Dissident Media: The Blog?
Lara Aqel Dissident Media
29 November 2007 COMM-275-001
Dissident Media: The Blog?
More than halfway through the first decade of the twenty-first century, no source of media is producing quite as much ‘buzz’ as the blog. The term ‘blog’ is a portmanteau of the words web log, while the oft-used ‘blogosphere’ refers to all blogs and their interconnections. The advancement of the blogosphere can be traced back to the onset of the Internet. The concept of blogging, that everyone can share opinions, facts, or fiction with a potentially receptive and interactive e-audience, puts power in the hands of every interested Internet user on Earth. These users are embracing this power with enthusiasm. Just how big a phenomenon is blogging? Today, the blogosphere is doubling in size every 6 or so months (Sifry). According to Technorati’s chief executive David Sifry, fifty million blogs had been tracked as of July 31st, 2006, and approximately 175,000 new blogs are being created each day. That translates into about two new blogs for every second of the day (Sifry). Logically, this all means a new face of media the likes of which has never been seen before. One question remains however: is blogging likewise the new face of dissident media?
Streitmatter believes that for something to deserve the title of dissident, it has to both “offer a differing view of society” and “champion a particular cause” (xi). If this is to be the accepted definition of what and what does not constitute dissident media, then the answer to the aforementioned questions is merely maybe, or better yet, it depends. As previously noted, there are tens of million of blogs in existence, each of which offers a different (i.e. personal) “view of society.” Furthermore, some blogs even champion causes: there are leftist blogs and conservative ones, human rights blogs, and animal rights too. The list goes on. Thus, while blogs as a whole cannot be considered, with confidence, dissident, some certainly can.
Nevertheless, the Streitmatter definition is not the only one. Therefore, others must be considered to determine whether blogging is or is not dissident media in new stripes. More common definitions of “dissident” include differing from the mainstream, and departing from established and accepted belief or standards (Define.com). In this sense, blogs as a whole can be considered dissident media. This is so by virtue of the fact that blogging is a new medium, an unconventional and neoteric one. It often looks down on mainstream media and mainstream media returns the favor. It re-writes all the rules in terms of what can suitably constitute and editorial product. As Michael Skube aptly pointed out, bloggers today “have all the liberties of a traditional journalist but few of the obligations.” Blogging is dissident media here because it is an alternative media.
The problem with the above definition, some might argue, is that it proves that blogs are dissident, but not that they are dissident media. This indeed is a point of contention in the public discourse surrounding the blogosphere. To label something as dissident media, one affords it the presumption of journalistic undertaking. Blogging’s critics assert that it is not journalism. Consequently, if blogging is not journalism, then it makes no sense to consider it dissident journalism.
Matt Welch is not so quick to write bloggers off. He states that they contribute “personality, eyewitness testimony, editorial filtering, and uncounted gigabytes of new knowledge” (24). Steve Outing even goes so far as to proclaim that ‘real’ journalists can learn a few things from bloggers. Some of the most prominent of these are to allow news to be a two-way “conversation” with their readers, to account for mistakes more readily and graciously, and to let themselves get “personal” with their writing every now and then.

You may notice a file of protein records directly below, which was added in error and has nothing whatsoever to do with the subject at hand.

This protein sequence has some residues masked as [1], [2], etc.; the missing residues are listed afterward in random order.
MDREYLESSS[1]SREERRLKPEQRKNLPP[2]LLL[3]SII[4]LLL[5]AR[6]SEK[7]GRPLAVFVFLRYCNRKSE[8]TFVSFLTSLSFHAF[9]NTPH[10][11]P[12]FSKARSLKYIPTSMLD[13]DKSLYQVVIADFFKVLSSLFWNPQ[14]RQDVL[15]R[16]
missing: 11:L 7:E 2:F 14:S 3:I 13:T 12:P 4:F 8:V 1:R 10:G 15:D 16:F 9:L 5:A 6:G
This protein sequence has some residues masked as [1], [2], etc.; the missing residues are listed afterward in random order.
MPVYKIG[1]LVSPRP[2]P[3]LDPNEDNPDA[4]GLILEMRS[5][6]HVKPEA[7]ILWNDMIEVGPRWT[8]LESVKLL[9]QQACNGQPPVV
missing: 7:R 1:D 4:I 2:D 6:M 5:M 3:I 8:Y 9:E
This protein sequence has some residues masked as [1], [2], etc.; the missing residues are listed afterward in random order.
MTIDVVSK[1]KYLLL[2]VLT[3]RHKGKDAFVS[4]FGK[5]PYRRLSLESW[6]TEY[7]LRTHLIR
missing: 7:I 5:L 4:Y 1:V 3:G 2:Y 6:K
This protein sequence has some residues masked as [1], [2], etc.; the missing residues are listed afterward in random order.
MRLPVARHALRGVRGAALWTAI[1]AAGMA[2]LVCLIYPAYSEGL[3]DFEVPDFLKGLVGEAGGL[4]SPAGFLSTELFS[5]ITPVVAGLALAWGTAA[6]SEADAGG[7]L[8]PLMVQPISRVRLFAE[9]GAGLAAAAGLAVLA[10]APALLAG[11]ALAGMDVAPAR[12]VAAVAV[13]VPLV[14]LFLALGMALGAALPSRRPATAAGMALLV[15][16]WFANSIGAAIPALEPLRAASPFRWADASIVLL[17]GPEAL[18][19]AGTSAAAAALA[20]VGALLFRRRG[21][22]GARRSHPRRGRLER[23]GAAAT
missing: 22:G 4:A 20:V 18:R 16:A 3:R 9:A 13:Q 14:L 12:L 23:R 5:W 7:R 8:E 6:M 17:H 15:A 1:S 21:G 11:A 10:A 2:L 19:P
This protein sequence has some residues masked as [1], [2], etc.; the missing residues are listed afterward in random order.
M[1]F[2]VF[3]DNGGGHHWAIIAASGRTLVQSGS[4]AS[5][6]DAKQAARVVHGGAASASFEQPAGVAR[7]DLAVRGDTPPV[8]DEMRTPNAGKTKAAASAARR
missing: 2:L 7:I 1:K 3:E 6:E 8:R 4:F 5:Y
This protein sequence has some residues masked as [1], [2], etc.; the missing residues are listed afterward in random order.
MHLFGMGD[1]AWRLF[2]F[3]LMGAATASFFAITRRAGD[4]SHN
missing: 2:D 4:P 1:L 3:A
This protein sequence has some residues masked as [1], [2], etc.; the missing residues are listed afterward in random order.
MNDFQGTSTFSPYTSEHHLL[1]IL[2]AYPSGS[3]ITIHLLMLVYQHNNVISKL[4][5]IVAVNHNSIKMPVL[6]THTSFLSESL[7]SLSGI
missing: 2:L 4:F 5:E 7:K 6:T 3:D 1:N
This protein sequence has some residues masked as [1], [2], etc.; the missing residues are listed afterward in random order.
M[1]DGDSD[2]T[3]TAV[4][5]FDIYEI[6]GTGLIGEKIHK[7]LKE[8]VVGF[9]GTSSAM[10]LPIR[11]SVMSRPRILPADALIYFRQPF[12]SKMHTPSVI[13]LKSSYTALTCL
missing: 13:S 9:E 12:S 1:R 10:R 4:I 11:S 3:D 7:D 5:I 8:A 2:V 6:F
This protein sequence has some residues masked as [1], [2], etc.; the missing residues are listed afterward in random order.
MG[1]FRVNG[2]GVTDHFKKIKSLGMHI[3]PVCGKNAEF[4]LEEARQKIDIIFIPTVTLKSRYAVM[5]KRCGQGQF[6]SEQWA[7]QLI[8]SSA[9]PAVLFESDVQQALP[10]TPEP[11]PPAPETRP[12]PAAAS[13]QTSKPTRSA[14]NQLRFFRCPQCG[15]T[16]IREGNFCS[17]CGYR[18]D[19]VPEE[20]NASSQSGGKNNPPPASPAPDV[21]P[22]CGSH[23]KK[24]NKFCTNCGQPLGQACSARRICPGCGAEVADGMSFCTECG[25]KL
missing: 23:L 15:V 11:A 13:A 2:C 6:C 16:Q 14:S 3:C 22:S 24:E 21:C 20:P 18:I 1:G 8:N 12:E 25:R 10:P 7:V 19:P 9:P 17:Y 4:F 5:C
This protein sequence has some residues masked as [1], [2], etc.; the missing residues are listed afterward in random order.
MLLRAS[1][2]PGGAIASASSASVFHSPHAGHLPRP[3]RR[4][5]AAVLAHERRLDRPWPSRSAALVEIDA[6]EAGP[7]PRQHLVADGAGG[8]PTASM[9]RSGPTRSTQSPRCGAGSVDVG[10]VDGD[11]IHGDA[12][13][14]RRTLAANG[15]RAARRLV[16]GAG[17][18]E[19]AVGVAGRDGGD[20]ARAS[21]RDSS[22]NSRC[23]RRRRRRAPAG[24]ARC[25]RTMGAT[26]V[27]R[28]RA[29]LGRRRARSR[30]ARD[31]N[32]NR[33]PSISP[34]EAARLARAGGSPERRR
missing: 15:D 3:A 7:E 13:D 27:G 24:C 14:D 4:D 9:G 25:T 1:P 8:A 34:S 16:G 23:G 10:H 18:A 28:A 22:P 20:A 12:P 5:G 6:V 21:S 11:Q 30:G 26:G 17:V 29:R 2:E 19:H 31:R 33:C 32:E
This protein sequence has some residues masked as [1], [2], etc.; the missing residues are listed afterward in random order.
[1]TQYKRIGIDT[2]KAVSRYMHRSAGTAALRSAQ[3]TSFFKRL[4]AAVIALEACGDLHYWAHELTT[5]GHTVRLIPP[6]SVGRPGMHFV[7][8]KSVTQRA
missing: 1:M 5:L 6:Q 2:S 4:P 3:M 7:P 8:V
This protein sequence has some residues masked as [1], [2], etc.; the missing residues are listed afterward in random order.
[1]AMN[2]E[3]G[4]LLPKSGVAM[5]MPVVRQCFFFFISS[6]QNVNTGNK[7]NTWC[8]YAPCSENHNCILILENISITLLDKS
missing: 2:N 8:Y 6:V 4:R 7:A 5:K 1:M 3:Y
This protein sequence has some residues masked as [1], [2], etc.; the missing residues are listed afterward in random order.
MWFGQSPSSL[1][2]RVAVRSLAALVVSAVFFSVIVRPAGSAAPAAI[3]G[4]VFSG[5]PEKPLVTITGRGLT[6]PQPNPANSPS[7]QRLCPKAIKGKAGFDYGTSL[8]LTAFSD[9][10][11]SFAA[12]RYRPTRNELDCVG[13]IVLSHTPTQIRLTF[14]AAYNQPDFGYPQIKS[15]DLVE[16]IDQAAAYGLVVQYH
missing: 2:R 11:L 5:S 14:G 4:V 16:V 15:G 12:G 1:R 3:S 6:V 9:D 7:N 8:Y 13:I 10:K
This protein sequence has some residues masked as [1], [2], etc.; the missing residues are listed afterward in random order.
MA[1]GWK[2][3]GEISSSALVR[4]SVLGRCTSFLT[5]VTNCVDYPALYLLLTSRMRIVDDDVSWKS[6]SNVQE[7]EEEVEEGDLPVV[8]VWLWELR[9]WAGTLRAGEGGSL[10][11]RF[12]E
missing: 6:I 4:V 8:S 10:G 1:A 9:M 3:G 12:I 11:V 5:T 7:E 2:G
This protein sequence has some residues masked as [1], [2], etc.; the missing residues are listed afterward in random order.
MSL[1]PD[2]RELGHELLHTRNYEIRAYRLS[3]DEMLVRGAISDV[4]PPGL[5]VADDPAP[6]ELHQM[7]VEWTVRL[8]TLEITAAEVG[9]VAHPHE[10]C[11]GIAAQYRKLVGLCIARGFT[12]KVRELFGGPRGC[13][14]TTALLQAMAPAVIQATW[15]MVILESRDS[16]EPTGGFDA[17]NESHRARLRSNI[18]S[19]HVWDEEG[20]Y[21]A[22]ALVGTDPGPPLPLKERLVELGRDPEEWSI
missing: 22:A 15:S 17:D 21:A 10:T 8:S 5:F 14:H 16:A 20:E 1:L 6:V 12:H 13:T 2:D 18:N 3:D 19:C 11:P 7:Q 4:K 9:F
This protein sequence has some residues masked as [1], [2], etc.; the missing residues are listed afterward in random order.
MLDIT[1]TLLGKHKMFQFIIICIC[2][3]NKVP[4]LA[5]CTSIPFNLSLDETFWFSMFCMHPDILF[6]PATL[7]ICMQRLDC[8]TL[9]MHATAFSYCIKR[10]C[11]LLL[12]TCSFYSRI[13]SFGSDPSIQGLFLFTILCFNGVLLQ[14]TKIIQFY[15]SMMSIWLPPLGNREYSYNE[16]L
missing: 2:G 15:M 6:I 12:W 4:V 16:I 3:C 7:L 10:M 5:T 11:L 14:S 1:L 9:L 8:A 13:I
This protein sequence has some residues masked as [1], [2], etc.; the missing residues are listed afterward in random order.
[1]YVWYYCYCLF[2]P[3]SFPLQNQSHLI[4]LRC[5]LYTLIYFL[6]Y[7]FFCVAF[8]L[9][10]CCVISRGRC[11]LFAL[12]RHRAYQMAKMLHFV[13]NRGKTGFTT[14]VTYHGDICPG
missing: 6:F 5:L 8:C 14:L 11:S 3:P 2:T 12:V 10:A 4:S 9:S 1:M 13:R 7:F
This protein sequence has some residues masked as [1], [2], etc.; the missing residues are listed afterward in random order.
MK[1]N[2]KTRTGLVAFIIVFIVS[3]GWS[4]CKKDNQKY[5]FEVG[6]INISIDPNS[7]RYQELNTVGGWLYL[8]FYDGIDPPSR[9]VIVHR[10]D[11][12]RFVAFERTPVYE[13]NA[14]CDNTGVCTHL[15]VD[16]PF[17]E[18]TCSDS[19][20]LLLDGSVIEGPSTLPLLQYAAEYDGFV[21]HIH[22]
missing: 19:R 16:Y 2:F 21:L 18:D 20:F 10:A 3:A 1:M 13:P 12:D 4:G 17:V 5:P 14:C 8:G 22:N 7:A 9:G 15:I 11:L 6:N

Dissident AND Mainstream?
Furthermore, Outing also imparts what bloggers can learn from journalists, and points out a phenomenon that has heretofore passed under the radar; journalists and bloggers are working together in more ways than one. For one, mainstream media has opened its doors to the blogging world; the New York Times’ blog numbers among the most read. In return, “citizen journalists” are placing new emphasis on factual reporting. Most notably, journalists and bloggers are sharing information and sources. He remarks that almost “all journalists traffic privately in gossip, anonymous sources, and thinly veiled juicy items — they just don’t usually get to throw those things into print, and so they IM these tidbits to us bloggers. Bloggers are really just the id of the journalism world.”
All this reciprocated interaction sheds light on one last point. With all the ruckus that blogging is causing in the public sphere, and the near-ubiquity of bloggers in the world today, can it be considered anything but mainstream? If it is mainstream, it cannot also be dissident- at least not according to established understandings of the term.
Is blogging a form of dissident media? That is demonstrably a question of definitions, and perhaps also a demonstration that established definitions are inadequate. Regardless, bloggers are a voice (correction: many) to be reckoned with in today’s world, and they do not plan on departing the blogosphere in any e-ra soon.
Outing, Steve. “What Bloggers Can Learn From Journalists.” Poynter Online. 23 Dec. 2004. 30 Nov. 2007 .
Sifry, David. “State of the Blogosphere.” Sifry’s Alerts. 7 Aug. 2006. 28 Nov. 2007 .
Skube, Michael. “Blogs: All the noise that fits.” LATimes.com. 19 August 2007. 29 November Streitmatter, Rodger. Voices of Revolution. New York City: Columbia UP, 2001.
“Dissident.” Define.com. 29 November 2007.
Welch, Matt. “Blogworld and It’s Gravity: The New Amateur Journalists Weigh In.” September/October 2003.
Vargas, Jose A. “Storming the News Gatekeepers.” Washington Post 27 Nov. 2007. 30 Nov. 2007 .